Can you spot sincerity? Are you sure? Most experienced, educated and financially successful people cannot. One common nonverbal component of sincerity is a true smile. Insincere smiles are exceedingly common. Pictured here, Steve Tisch, Chairman and Executive VP of the New York Giants and Eli Manning, their quarterback, both show us sincere smiles after their recent victory over the San Francisco 49ers in the NFC championship Game - although Eli is suppressing his joy slightly.
The key to detecting a sincere smile is looking at the eyelids - they MUST be partially closed. Yet, it is not as simple as this - for the eyelids may be partially closed in different ways. The characteristic closure must involve the outer portions of the Orbicularis Oculi Muscles (the pars orbitalis component) - which pull the eyebrows and the skin beneath them slightly DOWNWARD - while simultaneously (along with the zygomaticus major muscle of the cheeks) "bunch-up" the skin of the lower eyelids creating the highly characteristic concave-up creases (best exemplified here on Mr. Tisch's lower eyelids).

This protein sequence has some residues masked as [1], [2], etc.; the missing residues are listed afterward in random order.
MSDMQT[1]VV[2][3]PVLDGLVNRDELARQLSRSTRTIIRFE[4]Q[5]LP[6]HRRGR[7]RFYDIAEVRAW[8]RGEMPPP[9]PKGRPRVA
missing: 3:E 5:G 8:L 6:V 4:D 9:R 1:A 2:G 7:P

There are many characteristics to sincerity, and the ability to detect the subtle body language changes of true, felt smiles (or false smiles) are obviously a very important skill to learn and refine. Remember, if an insincere smile is displayed, it does not necessarily mean that the person as a whole is insincere all the time - but it does mean that in that moment, the emotion of joy-happiness is having to be forced/acted. If chronic insincerity is displayed however - this is a completely different issue, as there may very well be sociopathy present. Insincerity is not as clearly defined as lying, however those who are insincere, will eventually lie to you - probably sooner than later, and probably very often.